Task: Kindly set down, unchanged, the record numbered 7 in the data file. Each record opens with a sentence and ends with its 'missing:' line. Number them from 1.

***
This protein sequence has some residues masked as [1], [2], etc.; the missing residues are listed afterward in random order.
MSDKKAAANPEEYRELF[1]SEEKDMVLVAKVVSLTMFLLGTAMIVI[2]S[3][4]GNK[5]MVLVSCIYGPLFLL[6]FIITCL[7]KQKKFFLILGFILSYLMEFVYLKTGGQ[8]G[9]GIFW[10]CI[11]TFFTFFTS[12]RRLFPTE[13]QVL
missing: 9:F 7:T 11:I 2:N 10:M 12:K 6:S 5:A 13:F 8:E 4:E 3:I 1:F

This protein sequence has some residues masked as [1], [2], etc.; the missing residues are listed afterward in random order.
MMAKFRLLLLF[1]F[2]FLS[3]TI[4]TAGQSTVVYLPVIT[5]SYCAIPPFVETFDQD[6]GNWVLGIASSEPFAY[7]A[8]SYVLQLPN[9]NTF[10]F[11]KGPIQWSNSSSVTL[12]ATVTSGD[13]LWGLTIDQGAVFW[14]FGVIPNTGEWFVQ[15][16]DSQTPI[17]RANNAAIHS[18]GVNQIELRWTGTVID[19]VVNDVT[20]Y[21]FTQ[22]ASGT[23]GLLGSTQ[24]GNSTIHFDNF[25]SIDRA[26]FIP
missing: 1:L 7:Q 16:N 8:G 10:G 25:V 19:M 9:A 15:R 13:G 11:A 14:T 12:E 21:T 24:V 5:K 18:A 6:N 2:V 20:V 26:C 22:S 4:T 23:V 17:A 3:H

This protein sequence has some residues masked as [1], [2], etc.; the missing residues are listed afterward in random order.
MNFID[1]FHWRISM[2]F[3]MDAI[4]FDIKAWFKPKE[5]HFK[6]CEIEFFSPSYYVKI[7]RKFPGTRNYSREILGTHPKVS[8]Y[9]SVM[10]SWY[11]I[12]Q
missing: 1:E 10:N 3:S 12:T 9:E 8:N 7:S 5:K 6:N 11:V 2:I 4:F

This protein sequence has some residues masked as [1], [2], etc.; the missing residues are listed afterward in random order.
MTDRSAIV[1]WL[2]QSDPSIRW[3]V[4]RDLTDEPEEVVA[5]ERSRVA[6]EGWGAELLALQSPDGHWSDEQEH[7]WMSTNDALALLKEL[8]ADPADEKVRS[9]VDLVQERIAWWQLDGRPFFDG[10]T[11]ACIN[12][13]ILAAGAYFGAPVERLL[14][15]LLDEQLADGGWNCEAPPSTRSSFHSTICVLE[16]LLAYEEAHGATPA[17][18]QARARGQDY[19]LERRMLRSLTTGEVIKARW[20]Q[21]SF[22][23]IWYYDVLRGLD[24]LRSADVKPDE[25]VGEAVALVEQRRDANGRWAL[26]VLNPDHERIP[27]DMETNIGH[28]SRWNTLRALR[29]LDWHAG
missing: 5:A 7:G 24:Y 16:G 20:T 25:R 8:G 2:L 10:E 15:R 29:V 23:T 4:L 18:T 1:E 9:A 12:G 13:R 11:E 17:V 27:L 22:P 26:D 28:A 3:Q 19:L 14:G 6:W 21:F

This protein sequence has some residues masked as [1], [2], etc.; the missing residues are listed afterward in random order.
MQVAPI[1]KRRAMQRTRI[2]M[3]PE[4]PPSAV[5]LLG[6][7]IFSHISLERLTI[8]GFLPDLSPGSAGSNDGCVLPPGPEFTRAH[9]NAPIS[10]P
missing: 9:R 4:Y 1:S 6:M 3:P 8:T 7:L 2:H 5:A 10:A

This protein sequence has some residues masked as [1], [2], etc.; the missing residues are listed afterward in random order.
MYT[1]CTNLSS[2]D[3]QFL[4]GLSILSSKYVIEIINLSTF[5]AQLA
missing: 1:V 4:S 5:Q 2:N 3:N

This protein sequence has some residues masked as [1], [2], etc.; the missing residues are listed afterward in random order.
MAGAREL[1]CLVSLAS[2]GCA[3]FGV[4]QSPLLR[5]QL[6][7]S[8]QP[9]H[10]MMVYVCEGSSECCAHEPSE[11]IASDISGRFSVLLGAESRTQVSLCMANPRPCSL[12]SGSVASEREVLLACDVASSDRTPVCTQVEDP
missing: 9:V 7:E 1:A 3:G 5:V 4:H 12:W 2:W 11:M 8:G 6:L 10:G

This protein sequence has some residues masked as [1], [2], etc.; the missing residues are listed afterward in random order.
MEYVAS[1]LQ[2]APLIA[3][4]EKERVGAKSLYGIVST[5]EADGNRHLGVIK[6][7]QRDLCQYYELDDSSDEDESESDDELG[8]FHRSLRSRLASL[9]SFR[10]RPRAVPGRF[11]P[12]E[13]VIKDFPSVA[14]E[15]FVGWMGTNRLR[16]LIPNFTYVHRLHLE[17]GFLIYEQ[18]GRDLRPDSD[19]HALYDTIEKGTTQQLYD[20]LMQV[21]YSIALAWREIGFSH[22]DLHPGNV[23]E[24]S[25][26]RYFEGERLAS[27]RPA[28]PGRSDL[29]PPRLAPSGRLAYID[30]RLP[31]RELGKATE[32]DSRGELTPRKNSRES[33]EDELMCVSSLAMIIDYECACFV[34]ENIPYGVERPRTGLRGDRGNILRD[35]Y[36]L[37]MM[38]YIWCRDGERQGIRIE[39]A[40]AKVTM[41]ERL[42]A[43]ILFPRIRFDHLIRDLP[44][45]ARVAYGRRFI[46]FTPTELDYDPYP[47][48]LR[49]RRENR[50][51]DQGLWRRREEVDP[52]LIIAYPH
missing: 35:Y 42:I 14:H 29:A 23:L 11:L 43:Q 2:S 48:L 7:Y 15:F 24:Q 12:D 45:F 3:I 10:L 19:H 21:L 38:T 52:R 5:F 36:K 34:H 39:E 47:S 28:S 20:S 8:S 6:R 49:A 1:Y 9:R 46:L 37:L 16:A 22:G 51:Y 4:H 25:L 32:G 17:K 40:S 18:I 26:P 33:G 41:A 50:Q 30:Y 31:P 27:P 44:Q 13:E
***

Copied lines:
This protein sequence has some residues masked as [1], [2], etc.; the missing residues are listed afterward in random order.
MAGAREL[1]CLVSLAS[2]GCA[3]FGV[4]QSPLLR[5]QL[6][7]S[8]QP[9]H[10]MMVYVCEGSSECCAHEPSE[11]IASDISGRFSVLLGAESRTQVSLCMANPRPCSL[12]SGSVASEREVLLACDVASSDRTPVCTQVEDP
missing: 9:V 7:E 1:A 3:G 5:V 4:H 12:W 2:W 11:M 8:G 6:L 10:G